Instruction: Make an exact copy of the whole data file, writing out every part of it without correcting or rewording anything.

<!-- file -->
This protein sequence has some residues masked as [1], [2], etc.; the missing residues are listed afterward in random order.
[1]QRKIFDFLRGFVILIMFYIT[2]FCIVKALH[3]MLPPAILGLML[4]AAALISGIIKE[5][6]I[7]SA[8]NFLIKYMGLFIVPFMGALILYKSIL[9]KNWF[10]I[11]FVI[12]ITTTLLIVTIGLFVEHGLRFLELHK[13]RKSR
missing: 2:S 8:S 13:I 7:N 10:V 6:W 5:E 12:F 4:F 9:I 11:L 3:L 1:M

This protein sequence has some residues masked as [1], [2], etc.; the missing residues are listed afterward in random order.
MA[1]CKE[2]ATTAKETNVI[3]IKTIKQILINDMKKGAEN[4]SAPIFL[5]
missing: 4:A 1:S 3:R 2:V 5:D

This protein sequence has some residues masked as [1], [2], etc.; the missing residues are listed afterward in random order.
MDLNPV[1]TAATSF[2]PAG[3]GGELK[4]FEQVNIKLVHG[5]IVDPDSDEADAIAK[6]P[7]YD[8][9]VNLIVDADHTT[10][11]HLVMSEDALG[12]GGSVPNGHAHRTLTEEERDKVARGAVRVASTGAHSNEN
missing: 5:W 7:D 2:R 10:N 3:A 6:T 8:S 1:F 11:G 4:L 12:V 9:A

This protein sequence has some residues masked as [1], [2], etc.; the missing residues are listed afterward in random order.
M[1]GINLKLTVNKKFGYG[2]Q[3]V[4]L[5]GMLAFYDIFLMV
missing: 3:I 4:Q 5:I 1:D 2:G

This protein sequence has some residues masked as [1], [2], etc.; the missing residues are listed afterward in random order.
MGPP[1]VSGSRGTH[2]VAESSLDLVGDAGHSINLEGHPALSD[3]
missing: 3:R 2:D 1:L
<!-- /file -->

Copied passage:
This protein sequence has some residues masked as [1], [2], etc.; the missing residues are listed afterward in random order.
[1]QRKIFDFLRGFVILIMFYIT[2]FCIVKALH[3]MLPPAILGLML[4]AAALISGIIKE[5][6]I[7]SA[8]NFLIKYMGLFIVPFMGALILYKSIL[9]KNWF[10]I[11]FVI[12]ITTTLLIVTIGLFVEHGLRFLELHK[13]RKSR
missing: 2:S 8:S 13:I 7:N 10:V 6:W 5:E 12:F 4:F 9:I 11:L 3:L 1:M

This protein sequence has some residues masked as [1], [2], etc.; the missing residues are listed afterward in random order.
MA[1]CKE[2]ATTAKETNVI[3]IKTIKQILINDMKKGAEN[4]SAPIFL[5]
missing: 4:A 1:S 3:R 2:V 5:D

This protein sequence has some residues masked as [1], [2], etc.; the missing residues are listed afterward in random order.
MDLNPV[1]TAATSF[2]PAG[3]GGELK[4]FEQVNIKLVHG[5]IVDPDSDEADAIAK[6]P[7]YD[8][9]VNLIVDADHTT[10][11]HLVMSEDALG[12]GGSVPNGHAHRTLTEEERDKVARGAVRVASTGAHSNEN
missing: 5:W 7:D 2:R 10:N 3:A 6:T 8:S 1:F 11:G 4:L 12:V 9:A

This protein sequence has some residues masked as [1], [2], etc.; the missing residues are listed afterward in random order.
M[1]GINLKLTVNKKFGYG[2]Q[3]V[4]L[5]GMLAFYDIFLMV
missing: 3:I 4:Q 5:I 1:D 2:G

This protein sequence has some residues masked as [1], [2], etc.; the missing residues are listed afterward in random order.
MGPP[1]VSGSRGTH[2]VAESSLDLVGDAGHSINLEGHPALSD[3]
missing: 3:R 2:D 1:L